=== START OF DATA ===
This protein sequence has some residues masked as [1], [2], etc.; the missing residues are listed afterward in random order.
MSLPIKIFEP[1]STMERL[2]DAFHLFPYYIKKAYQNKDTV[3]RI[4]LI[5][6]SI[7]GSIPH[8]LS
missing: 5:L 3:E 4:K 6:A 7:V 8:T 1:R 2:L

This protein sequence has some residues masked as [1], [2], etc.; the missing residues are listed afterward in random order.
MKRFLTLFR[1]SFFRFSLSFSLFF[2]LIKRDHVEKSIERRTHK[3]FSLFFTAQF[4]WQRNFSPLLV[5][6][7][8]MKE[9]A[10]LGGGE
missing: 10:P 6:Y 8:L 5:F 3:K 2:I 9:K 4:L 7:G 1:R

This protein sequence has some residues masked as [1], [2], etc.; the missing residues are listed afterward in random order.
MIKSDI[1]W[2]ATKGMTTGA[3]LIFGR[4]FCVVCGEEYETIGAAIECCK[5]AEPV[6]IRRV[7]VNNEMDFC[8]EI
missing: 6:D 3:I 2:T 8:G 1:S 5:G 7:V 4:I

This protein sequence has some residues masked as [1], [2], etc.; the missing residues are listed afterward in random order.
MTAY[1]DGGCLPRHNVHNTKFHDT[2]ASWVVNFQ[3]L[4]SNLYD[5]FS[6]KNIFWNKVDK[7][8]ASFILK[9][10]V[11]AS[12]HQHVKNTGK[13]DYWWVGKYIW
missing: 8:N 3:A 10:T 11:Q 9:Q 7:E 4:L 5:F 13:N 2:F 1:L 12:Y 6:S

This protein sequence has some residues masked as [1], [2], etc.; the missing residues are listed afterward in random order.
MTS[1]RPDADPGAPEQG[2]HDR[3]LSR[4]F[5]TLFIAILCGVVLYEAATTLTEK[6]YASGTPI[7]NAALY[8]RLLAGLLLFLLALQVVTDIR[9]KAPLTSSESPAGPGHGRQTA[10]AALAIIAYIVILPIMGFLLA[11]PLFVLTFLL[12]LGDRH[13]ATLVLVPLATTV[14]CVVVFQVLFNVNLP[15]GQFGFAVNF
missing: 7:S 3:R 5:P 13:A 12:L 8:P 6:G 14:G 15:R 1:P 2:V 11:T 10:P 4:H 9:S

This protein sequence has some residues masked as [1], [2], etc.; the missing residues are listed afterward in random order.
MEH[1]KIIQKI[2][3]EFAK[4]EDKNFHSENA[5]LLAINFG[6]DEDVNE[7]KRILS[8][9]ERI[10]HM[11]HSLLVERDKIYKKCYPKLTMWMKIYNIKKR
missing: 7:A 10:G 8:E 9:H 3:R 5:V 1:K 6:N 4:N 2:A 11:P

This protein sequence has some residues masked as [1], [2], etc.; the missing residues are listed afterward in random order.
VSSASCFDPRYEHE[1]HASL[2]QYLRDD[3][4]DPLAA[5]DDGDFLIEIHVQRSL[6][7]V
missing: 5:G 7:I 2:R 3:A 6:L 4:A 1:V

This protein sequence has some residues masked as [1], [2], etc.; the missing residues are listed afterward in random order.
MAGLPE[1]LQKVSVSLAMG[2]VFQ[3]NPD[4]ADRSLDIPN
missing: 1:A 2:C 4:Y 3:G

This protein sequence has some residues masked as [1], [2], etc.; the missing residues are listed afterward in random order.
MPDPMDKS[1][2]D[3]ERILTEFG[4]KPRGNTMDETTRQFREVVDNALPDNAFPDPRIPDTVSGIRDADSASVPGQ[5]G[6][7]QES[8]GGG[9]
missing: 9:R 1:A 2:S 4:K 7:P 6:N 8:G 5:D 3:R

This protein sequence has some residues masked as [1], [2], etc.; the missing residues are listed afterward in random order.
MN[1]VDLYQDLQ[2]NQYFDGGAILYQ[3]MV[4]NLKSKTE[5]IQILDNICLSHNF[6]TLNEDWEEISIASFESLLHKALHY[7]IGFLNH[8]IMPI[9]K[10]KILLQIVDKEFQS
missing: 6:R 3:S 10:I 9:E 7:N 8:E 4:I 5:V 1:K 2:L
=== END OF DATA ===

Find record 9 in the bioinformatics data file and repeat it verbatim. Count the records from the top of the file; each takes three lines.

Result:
This protein sequence has some residues masked as [1], [2], etc.; the missing residues are listed afterward in random order.
MPDPMDKS[1][2]D[3]ERILTEFG[4]KPRGNTMDETTRQFREVVDNALPDNAFPDPRIPDTVSGIRDADSASVPGQ[5]G[6][7]QES[8]GGG[9]
missing: 9:R 1:A 2:S 4:K 7:P 6:N 8:G 5:D 3:R